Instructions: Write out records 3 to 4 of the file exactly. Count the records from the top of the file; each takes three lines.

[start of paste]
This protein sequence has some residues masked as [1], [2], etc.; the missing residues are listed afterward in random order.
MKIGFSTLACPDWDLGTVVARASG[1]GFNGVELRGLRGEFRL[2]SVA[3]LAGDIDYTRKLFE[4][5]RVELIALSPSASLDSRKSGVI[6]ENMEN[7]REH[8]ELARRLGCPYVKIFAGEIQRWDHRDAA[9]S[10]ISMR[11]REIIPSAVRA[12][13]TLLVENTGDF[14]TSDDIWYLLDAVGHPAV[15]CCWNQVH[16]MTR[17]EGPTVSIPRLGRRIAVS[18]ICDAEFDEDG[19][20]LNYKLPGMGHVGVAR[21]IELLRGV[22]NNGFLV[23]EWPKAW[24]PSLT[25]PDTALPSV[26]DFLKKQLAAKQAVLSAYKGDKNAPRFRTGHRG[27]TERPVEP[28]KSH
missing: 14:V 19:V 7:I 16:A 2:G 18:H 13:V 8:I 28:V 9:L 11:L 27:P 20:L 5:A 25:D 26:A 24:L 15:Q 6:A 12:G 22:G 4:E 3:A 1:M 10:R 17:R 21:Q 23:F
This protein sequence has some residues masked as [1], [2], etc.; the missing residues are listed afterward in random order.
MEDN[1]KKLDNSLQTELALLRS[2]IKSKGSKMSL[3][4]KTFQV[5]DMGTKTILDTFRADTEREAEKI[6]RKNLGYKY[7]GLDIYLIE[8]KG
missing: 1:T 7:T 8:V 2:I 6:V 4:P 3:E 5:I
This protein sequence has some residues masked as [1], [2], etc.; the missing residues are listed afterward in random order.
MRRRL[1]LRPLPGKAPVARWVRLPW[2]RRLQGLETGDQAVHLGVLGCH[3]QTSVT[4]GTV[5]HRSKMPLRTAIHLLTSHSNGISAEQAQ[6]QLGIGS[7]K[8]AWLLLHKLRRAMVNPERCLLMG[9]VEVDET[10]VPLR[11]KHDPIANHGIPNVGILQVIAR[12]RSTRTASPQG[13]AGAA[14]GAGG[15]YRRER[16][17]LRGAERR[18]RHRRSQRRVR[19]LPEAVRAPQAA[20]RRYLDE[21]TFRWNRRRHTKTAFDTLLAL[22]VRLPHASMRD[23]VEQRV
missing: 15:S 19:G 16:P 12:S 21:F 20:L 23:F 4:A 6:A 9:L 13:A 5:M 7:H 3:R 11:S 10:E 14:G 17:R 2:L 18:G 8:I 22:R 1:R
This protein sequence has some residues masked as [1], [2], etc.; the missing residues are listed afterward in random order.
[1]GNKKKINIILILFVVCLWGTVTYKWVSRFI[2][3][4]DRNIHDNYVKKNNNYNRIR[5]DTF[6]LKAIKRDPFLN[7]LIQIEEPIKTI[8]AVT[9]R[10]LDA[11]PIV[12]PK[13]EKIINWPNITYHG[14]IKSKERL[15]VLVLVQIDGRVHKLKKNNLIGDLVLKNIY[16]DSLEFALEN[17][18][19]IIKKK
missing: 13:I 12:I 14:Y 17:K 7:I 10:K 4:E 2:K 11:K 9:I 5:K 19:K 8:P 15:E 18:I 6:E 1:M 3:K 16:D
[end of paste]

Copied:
This protein sequence has some residues masked as [1], [2], etc.; the missing residues are listed afterward in random order.
MRRRL[1]LRPLPGKAPVARWVRLPW[2]RRLQGLETGDQAVHLGVLGCH[3]QTSVT[4]GTV[5]HRSKMPLRTAIHLLTSHSNGISAEQAQ[6]QLGIGS[7]K[8]AWLLLHKLRRAMVNPERCLLMG[9]VEVDET[10]VPLR[11]KHDPIANHGIPNVGILQVIAR[12]RSTRTASPQG[13]AGAA[14]GAGG[15]YRRER[16][17]LRGAERR[18]RHRRSQRRVR[19]LPEAVRAPQAA[20]RRYLDE[21]TFRWNRRRHTKTAFDTLLAL[22]VRLPHASMRD[23]VEQRV
missing: 15:S 19:G 16:P 12:S 21:F 20:L 23:F 4:A 6:A 9:L 13:A 5:M 7:H 3:R 11:S 10:E 14:G 17:R 2:L 18:G 8:I 22:R 1:R
This protein sequence has some residues masked as [1], [2], etc.; the missing residues are listed afterward in random order.
[1]GNKKKINIILILFVVCLWGTVTYKWVSRFI[2][3][4]DRNIHDNYVKKNNNYNRIR[5]DTF[6]LKAIKRDPFLN[7]LIQIEEPIKTI[8]AVT[9]R[10]LDA[11]PIV[12]PK[13]EKIINWPNITYHG[14]IKSKERL[15]VLVLVQIDGRVHKLKKNNLIGDLVLKNIY[16]DSLEFALEN[17][18][19]IIKKK
missing: 13:I 12:I 14:Y 17:K 7:I 10:K 4:E 2:K 11:K 9:I 5:K 19:K 8:P 15:E 18:I 6:E 1:M 3:K 16:D